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The Decoration of Houses
Edith Wharton's The Decoration of Houses is an invaluable reference, one of the classic works on interior decoration, and a testament to the enduring style of one of America's greatest writers. Written in collaboration with celebrated American architect Ogden Codman, Jr., Wharton's first book is a comprehensive look at the history and character of turn-of-the-century inter ...more
Hardcover, 328 pages
Published March 27th 2007 by Rizzoli
(first published 1897)
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Mrs. Wharton along with Mr. Codman changed the way we look at our homes and espoused a philosphy that is as current today, as it was at the turn of the century. Out the door flew faux "old French" (Machine made furniture in the "French" style), Velvet poiteres, lurid colours, as oppressive as the Victorian period itself, and potted palms in garish cache pots. In the door came a revival of the 18th century taste. Colours became lighter, Louis XVI fauteuils replaced overstuffed club chairs covere ...more
I skimmed this over pretty quickly. I'm getting ready to read me some Edith Wharton and was surprised to find this self-confident book on architecture and decorating by Wharton in our local library. Apparently, she really knew what she was talking about. Although it has been called "the first interior design book by the first interior designer" and I'm really interested to see how she translates her knowledge and opinions to her fictional novels, it didn't have too much of practical value for me ...more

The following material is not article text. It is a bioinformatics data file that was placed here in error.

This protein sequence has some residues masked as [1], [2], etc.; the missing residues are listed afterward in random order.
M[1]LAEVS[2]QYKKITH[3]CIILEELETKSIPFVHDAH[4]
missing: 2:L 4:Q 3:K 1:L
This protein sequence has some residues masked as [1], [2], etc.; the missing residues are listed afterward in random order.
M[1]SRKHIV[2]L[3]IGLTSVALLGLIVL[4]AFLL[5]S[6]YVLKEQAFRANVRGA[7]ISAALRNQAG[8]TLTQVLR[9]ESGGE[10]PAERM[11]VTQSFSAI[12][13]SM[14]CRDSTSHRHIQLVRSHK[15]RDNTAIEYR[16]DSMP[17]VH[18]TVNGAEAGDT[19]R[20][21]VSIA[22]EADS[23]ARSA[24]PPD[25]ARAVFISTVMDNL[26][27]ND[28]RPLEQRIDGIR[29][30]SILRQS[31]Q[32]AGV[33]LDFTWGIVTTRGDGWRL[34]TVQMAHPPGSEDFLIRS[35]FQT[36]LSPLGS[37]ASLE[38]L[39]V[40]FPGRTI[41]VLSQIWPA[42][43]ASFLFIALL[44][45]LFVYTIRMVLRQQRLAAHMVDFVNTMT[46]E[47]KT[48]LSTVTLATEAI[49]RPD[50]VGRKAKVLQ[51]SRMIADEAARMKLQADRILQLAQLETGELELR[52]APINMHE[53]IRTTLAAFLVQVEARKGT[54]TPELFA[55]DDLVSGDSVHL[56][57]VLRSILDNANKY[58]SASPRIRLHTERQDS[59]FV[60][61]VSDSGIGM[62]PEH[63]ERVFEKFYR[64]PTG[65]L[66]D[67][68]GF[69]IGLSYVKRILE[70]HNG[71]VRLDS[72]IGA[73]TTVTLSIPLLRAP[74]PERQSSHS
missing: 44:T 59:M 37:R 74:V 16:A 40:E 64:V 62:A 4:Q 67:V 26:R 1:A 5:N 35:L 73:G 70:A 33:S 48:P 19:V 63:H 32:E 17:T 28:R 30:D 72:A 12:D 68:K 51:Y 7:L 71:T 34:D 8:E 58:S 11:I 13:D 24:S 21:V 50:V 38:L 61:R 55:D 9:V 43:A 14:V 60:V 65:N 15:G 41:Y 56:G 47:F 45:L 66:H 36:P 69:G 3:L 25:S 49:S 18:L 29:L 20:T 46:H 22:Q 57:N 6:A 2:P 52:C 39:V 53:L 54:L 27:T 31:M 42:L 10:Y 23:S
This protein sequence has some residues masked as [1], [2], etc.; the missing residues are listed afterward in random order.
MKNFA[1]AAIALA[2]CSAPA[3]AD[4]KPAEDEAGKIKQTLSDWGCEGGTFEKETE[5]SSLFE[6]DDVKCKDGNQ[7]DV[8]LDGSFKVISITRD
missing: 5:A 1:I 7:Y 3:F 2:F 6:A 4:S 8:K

One of the things I like about Wharton's fiction is the attention to interiors. Her people often come with characteristic backgrounds: the expanses of walnut in stuffy Mrs. Peniston's home in 'The House of Mirth'; in the 'The Age of Innocence,' maverick Mrs. Mingott planted amid "the frivolous upholstery of the Second Empire," and the Van der Luydens hearing the Archers plea for intersession in the Olenska matter in the chilly, shrouded, unused drawing room of their Madison Avenue townhouse--a r ...more
Wharton is one of my favorite writers, and my admiration for her and the way she chose to live had already made me a huge fan of her self-confidence. This and Italian Villas and their Gardens are beautiful, detailed, beautifully written and drawn precursors to coffee table books. Was there nothing this woman couldn't do? She was the architect of her beloved home The Mount, and in these books she displays the insight and skill for technical assessments for homes and gardens. She could have worked ...more
Edith Newbold Jones was born into such wealth and privilege that her family inspired the phrase "keeping up with the Joneses." The youngest of three children, Edith spent her early years touring Europe with her parents and, upon the family's return to the United States, enjoyed a privileged childhood in New York and Newport, Rhode Island. Edith's creativity and talent soon became obvious: By the a ...moreMore about Edith Wharton...